According to Common Front NL, one-third of workers in Newfoundland and Labrador make less than $15 an hour, making up approximately 70,000 people.
According to government documents released through access to information, of the 205,900 workers in the province in 2018, about 13,200 earned the existing minimum wage. Of those, 7,200 were youth between age 15 and 24, while 6,900 were women.
Stuart says the fears over major job losses as a result of an increased minimum wage did not come through.
“The other important myth to dispel is that it’s small businesses that are employing folks on minimum wage. It’s not. It’s these large, multi-national corporations that are – your Walmarts, your McDonalds,” said Stuart.
“They’re the largest minimum wage suppliers, if you will, to this province. We’ve had pushback saying Walmart will leave. Walmart hasn’t left Seattle, Ontario or Alberta. Walmart is doing just fine in those areas (with a higher minimum wage).”
But the CFIB disagrees. Among the documents released through access to information is a letter from the CFIB to Advanced Education, Skills and Labour Minister Bernard Davis regarding the minimum wage.
The CFIB put out a call in 2018 for small businesses for their perspective on a $15 an hour minimum wage and received 135 signatures from small business owners across the province voicing their opposition.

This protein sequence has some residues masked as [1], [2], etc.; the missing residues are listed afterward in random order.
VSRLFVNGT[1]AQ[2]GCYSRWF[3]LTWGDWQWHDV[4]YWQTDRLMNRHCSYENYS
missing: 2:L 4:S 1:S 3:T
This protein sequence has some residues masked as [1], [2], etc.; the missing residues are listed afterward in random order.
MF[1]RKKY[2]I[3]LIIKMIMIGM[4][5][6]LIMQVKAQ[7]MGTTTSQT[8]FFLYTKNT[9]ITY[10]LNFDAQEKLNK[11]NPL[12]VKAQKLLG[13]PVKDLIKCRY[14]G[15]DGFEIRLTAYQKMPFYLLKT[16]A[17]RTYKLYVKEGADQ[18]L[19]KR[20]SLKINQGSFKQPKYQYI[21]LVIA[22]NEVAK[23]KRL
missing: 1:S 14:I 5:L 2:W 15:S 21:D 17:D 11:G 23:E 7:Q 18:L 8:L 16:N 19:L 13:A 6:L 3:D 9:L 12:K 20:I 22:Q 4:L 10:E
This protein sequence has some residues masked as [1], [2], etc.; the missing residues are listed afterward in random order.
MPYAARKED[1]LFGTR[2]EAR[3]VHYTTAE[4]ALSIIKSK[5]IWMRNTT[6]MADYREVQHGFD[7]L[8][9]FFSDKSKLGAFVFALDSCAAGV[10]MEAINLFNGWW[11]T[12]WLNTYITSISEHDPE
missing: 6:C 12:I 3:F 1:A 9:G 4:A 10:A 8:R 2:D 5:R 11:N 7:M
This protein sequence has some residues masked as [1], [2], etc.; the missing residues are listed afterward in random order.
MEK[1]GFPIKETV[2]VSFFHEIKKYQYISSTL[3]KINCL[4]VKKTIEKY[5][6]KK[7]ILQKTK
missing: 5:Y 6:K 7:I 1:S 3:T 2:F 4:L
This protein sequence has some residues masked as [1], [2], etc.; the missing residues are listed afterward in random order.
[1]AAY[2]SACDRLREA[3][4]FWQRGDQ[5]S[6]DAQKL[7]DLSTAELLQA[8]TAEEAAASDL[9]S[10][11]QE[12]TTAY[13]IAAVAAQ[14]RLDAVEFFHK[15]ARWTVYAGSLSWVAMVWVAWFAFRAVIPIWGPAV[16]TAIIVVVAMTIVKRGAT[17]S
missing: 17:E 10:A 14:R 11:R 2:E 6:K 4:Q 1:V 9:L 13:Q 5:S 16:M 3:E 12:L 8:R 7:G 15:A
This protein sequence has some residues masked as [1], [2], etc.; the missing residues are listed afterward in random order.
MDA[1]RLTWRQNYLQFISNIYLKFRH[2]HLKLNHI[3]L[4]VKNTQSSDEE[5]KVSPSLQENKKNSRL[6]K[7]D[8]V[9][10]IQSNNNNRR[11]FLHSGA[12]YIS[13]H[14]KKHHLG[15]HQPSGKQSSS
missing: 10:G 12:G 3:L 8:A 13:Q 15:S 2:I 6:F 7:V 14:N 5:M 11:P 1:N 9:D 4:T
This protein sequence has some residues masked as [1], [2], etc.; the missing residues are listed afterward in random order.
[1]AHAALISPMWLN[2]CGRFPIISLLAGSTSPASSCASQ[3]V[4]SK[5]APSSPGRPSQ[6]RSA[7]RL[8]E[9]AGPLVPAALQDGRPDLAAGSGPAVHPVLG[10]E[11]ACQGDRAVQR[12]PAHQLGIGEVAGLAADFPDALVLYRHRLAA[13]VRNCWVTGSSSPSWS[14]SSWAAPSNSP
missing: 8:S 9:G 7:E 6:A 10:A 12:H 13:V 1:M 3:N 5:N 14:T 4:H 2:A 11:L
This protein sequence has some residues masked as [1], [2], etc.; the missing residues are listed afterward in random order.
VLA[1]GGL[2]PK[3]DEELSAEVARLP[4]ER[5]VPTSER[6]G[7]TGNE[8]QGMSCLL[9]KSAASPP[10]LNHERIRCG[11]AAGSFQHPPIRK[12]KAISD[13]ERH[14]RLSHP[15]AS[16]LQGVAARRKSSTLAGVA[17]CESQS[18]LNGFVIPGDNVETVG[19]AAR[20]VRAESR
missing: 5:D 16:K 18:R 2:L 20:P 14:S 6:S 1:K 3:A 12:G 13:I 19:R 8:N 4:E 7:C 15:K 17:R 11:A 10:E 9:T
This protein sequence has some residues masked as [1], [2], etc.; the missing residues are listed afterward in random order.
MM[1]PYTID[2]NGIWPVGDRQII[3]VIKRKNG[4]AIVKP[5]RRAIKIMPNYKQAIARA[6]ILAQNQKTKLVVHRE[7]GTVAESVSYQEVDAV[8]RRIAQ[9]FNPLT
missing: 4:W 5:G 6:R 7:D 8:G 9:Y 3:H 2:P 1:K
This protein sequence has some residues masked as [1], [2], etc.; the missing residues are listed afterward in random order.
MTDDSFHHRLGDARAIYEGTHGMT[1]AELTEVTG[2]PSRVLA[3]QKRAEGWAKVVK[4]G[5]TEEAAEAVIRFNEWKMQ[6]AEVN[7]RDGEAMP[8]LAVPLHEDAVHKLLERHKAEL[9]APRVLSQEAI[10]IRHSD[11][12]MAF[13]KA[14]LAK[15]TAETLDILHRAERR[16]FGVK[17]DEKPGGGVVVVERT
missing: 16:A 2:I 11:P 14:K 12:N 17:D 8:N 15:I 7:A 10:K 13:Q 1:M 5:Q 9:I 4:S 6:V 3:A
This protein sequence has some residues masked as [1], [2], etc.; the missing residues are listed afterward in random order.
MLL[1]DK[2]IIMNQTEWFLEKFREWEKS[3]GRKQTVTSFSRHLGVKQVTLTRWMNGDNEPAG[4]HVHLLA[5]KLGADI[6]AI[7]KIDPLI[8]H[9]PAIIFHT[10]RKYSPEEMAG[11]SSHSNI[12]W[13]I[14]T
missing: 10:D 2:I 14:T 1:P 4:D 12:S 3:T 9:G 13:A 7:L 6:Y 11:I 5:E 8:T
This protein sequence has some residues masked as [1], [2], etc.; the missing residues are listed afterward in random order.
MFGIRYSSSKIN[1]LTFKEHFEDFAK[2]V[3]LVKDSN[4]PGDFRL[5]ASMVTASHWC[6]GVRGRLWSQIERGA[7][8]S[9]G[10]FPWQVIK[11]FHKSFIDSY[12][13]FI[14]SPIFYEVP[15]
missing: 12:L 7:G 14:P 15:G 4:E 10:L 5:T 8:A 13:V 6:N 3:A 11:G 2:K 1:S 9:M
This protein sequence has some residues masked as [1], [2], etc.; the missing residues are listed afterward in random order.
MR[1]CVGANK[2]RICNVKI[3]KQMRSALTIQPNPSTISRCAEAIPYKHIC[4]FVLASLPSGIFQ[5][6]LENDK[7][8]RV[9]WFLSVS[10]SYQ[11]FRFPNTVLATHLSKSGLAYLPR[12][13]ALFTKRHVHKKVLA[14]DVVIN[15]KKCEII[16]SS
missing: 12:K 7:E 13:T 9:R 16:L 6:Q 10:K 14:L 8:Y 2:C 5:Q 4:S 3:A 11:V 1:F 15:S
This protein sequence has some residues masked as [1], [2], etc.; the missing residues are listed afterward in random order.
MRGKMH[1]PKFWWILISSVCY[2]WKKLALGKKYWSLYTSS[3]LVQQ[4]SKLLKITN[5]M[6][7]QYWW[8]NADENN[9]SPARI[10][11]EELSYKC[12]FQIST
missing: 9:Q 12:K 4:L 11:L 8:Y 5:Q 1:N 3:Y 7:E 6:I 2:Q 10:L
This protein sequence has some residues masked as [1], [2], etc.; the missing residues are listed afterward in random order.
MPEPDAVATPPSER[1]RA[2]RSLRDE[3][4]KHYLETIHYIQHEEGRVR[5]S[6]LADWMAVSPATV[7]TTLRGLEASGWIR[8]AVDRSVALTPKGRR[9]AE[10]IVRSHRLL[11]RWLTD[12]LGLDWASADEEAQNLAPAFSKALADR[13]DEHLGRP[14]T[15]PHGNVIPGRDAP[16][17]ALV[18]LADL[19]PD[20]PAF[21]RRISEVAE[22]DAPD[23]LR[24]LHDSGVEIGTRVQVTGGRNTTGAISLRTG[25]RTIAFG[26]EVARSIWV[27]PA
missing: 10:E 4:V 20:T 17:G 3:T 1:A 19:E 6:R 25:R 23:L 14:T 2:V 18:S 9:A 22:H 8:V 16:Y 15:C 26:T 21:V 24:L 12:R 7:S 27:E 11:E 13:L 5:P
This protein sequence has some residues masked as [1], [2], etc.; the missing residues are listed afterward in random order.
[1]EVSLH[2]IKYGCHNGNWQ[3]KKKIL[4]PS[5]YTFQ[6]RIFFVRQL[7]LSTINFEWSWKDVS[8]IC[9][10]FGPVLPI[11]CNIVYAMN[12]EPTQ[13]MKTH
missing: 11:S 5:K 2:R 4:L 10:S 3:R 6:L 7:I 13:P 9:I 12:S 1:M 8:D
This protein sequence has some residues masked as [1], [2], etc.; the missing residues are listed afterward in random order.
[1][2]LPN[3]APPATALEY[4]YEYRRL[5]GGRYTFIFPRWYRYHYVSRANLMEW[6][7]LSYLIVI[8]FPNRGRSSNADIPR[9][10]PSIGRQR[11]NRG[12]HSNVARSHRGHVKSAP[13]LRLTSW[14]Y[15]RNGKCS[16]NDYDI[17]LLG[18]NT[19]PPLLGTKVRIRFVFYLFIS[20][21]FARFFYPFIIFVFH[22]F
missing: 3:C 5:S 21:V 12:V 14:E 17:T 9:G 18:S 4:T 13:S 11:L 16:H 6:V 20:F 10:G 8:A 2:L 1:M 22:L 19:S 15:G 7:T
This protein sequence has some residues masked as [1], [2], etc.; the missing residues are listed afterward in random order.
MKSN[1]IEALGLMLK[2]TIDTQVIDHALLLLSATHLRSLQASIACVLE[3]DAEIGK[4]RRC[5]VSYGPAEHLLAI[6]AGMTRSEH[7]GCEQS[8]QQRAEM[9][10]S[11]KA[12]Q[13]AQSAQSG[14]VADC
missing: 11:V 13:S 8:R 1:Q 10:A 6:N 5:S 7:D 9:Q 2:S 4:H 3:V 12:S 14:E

Brenda Tobin, owner of Tobin’s Convenience in St. John’s, wrote, “This is madness and could mean us closing up,” on her submission, which was sent to the government in January.
Politics of minimum wage
As consultations ramp up, the reality of a minority government could make the debate particularly interesting.
The Liberals have increased the minimum wage to where it stands today, and introduced indexing the minimum wage to inflation, a move applauded at the time.
Davis says he’s not going to prejudge the outcome of the consultations on whether or not any increases to the minimum wage will come, outside of the regular increases tied to inflation.
“Organizations on both sides of the equation have met with me on this issue to make sure I’m aware of their concerns and what they’re advocating for,” he said.
Davis says the fact that there’s a minority government in place doesn’t change his approach to the consultations.
New Democratic Party Leader Alison Coffin says her party has pushed for a $15 an hour minimum wage for years, with it appearing as a key part of the party's most recent election platform.
Coffin says while employment figures could move up or down, the benefits to an increased minimum wage could appear in ways not predicted by the math.
“Does this mean that mom has to do childcare because one person is hired, but that person won’t get enough money to be able to pay for childcare. You’re pulling resources in a community that could be better used elsewhere,” she said.
“You get some of these social costs that we don’t often measure when we talk about dollars actually expended.”
The Progressive Conservatives declined comment for this story, citing an upcoming meeting with Common Front to further explore the issue.